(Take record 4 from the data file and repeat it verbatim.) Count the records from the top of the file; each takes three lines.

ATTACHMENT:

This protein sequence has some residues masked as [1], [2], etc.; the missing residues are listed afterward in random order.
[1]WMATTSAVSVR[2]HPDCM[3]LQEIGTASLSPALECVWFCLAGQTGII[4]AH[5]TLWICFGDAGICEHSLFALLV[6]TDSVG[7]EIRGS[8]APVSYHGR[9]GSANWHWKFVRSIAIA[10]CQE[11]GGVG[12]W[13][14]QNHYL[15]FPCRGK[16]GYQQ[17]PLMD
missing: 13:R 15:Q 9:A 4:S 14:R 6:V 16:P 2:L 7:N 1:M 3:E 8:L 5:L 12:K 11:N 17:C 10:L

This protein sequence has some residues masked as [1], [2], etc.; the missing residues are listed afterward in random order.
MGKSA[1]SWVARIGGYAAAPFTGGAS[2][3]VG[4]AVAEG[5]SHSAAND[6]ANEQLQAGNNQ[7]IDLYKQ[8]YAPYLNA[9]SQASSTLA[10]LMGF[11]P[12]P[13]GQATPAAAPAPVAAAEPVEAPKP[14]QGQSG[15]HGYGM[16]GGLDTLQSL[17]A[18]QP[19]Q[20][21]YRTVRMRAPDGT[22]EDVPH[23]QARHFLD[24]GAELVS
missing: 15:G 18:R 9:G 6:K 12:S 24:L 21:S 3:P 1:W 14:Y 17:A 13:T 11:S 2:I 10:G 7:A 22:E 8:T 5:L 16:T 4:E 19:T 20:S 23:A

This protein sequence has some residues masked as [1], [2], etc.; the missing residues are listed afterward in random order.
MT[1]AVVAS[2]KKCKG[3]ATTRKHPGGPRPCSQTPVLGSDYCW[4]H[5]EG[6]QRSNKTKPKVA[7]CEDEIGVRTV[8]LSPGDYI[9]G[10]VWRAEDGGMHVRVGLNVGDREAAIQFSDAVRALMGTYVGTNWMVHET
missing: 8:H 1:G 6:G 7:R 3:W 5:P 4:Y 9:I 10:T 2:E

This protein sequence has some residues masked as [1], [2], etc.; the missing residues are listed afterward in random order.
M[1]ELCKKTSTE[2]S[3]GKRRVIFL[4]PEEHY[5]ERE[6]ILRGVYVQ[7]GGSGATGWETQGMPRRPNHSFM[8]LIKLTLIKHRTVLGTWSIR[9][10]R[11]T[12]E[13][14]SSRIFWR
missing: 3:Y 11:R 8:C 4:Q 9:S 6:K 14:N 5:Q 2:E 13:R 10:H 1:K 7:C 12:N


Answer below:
This protein sequence has some residues masked as [1], [2], etc.; the missing residues are listed afterward in random order.
M[1]ELCKKTSTE[2]S[3]GKRRVIFL[4]PEEHY[5]ERE[6]ILRGVYVQ[7]GGSGATGWETQGMPRRPNHSFM[8]LIKLTLIKHRTVLGTWSIR[9][10]R[11]T[12]E[13][14]SSRIFWR
missing: 3:Y 11:R 8:C 4:Q 9:S 6:K 14:N 5:Q 2:E 13:R 10:H 1:K 7:C 12:N